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Jodi Bieber
Jodi Bieber

Jodi Bieber

Country: South Africa
Birth: 1967

Jodi Bieber, is a documentary photographer from South Africa. She studied photography at the Market Theatre photographic workshop and attended the World Press Masterclass in 1996. Between 1994 and 2004 she worked on a project that focused on youth living on the fringes of South African society. These images were assembled in the book entitled Dogs and Wolves - Growing up with South Africa. In 2010 she released her second monograph; Soweto. When thinking of Soweto one often refers to crime, poverty and problems with aids. The color photographs of Jodi are however a celebration and portrait of life in Soweto today. She represents the place how the inhabitants experience it, where they have their homes, do their shopping and live their lifes. Jodi is 2011 winner of the World Press Photo Award with the portrait of Aisha, an Afghan girl who's face was mutilated as retribution for fleeing her husband's house. She received several other World Press Awards in preceding years. Her work has been exhibited extensively throughout the world. The following images come from the series Soweto, Las Canas and A Weapon of War.
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More Great Photographers To Discover

JB Russell
France/United States
1961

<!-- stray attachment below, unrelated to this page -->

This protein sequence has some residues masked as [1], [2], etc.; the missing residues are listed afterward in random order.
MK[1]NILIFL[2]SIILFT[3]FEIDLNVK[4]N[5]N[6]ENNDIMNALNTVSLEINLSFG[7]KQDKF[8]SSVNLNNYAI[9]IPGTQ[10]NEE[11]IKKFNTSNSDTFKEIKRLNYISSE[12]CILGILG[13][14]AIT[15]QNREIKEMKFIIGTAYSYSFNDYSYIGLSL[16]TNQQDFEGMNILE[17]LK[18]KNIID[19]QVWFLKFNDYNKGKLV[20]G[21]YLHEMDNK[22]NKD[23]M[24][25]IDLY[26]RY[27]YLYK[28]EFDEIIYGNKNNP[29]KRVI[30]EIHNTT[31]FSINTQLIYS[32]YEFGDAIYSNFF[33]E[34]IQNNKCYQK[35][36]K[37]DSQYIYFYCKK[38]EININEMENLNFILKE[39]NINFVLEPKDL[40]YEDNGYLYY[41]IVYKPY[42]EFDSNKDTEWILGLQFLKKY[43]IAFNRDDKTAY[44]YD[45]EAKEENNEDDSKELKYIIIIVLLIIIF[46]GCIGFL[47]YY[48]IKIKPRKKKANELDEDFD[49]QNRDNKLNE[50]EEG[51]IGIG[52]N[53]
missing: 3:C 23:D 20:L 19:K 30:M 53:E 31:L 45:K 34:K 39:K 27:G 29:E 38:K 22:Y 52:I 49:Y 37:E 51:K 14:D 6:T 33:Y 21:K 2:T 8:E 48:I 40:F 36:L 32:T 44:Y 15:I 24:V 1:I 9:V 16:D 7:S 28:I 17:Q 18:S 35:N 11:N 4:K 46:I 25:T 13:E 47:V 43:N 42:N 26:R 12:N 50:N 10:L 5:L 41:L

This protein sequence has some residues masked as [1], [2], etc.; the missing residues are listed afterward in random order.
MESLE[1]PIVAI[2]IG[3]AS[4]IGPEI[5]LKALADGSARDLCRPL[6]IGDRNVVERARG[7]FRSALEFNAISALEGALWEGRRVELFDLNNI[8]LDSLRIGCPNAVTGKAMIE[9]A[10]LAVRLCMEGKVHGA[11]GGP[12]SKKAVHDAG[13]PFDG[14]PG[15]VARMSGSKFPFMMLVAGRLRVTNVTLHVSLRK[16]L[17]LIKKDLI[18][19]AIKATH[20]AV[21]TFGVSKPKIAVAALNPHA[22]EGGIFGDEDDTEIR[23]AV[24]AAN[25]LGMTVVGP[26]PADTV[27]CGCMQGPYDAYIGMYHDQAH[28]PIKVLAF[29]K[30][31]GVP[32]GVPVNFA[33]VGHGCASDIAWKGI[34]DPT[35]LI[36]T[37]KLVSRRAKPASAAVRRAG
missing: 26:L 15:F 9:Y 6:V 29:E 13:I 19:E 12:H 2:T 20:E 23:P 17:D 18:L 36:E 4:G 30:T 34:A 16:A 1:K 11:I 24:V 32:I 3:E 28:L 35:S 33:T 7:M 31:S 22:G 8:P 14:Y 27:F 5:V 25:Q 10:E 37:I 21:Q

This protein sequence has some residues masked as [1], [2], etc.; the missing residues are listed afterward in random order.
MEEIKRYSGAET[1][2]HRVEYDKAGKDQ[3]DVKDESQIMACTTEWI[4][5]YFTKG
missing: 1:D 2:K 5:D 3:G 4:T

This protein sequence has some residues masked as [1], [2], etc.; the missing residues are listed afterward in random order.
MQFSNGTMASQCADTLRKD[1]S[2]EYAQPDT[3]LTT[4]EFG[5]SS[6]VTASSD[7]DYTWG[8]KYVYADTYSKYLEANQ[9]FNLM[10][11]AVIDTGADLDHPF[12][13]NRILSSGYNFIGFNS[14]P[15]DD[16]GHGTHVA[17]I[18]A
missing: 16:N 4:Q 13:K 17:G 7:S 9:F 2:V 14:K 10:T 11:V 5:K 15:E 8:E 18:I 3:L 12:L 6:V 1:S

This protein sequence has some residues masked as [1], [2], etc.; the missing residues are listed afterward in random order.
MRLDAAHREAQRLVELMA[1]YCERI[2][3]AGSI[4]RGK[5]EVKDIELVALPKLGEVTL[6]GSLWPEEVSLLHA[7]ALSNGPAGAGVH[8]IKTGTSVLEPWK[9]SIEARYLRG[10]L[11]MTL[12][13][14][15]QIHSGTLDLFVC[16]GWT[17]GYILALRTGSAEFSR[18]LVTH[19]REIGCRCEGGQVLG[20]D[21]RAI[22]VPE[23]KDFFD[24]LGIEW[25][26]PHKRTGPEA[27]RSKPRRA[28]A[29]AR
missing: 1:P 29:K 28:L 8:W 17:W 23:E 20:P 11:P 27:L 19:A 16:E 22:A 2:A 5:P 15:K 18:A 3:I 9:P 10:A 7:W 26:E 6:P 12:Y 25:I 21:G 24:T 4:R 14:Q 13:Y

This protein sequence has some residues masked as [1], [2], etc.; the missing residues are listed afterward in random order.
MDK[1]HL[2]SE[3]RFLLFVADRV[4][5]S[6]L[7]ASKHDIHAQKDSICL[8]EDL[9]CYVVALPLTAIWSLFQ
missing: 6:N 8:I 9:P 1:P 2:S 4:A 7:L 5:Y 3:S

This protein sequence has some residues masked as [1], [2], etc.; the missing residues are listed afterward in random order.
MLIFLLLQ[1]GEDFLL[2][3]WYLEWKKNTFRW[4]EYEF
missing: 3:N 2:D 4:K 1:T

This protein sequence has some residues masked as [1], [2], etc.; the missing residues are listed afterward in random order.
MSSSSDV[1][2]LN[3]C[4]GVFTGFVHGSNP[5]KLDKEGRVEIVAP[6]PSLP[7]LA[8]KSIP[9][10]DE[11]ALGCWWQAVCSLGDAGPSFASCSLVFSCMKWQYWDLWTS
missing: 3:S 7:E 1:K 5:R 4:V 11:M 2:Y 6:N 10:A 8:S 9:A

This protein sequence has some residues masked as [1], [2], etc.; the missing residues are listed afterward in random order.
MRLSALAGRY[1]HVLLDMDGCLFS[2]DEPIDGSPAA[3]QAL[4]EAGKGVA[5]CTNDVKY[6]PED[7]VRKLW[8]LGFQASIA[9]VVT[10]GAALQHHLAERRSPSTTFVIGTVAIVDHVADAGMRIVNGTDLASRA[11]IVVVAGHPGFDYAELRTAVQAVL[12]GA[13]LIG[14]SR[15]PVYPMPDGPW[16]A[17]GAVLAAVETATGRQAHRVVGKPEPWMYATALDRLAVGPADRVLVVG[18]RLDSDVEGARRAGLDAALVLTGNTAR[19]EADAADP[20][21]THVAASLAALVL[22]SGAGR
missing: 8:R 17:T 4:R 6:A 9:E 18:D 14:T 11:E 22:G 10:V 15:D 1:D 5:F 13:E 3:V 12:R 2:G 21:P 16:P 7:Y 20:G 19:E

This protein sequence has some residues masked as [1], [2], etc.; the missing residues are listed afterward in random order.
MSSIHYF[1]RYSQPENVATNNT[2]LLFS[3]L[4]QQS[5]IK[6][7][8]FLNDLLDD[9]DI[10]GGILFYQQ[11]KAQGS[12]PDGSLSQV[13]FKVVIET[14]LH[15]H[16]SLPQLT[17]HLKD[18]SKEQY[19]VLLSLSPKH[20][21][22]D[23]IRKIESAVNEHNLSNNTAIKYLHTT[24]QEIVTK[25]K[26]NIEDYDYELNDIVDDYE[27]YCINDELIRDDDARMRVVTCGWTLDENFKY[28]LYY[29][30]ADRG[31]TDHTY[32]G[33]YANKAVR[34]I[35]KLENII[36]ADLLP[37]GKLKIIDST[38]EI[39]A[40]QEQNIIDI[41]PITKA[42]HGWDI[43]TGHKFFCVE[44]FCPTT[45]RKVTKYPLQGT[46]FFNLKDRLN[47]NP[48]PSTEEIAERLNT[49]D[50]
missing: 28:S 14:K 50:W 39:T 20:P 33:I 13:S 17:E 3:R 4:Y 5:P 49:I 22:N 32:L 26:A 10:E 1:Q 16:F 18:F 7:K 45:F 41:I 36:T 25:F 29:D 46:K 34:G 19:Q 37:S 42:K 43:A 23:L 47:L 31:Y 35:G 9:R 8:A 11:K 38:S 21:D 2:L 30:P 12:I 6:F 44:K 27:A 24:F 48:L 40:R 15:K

Born in Long Beach, California in 1961, J.B. Russell is a Paris-based documentary photographer, filmmaker and educator. After receiving a Bachelor of Science degree in Geology and Geography and working for two years as a geologist, J.B. decided to take a year or two off to pursue a passion for photography and to satisfy a genetic predisposition for wanderlust. Once on the road however, he never looked back. He has worked extensively throughout Europe, Africa, the Middle East, Asia and Latin America focusing on current events, the human consequences of conflict, human rights, the environment and development issues. His work appears regularly in major print and on-line publications worldwide, including: Time, Newsweek, The New York Times, French GEO, Paris Match, Le Monde, Stern, Der Spiegel, Corriere della Sera magazine, The Daily Telegraph, The Guardian, El Mondo magazine and many more. J.B. collaborates frequently with international humanitarian organizations such as Doctors Without Borders, Save The Children, Mines Advisory Group, The Global Fund and others to produce images, video and written material on critical humanitarian issues for their communication needs. His work has received numerous accolades, including the Public Prize at the Bayeux War Correspondents Competition, 1st place in the News Picture Story category of the POYi competition, his images have been selected on multiple occasions for the American Photography anthology, he received the Saint Brieuc Photoreporter Grant and his work has been exhibited and frequently featured at Visa Pour L'Image in Perpignan, France, among many other festivals and venues. J.B.'s career has spanned the transition from analogue to digital photography and the profound changes that the Internet and Social Media have had on journalism and the press. He believes that honest, engaged journalism remains crucial to public information in today's media landscape. J.B produces independent documentary photography and video projects, embracing diverse story-telling forms and platforms. He is a dedicated teacher of photography, teaching and speaking regularly in diverse university programs, workshops and photography courses. J.B. Russell is member of the Panos Pictures Agency and a core member of the Instagram collective #EverydayClimateChange.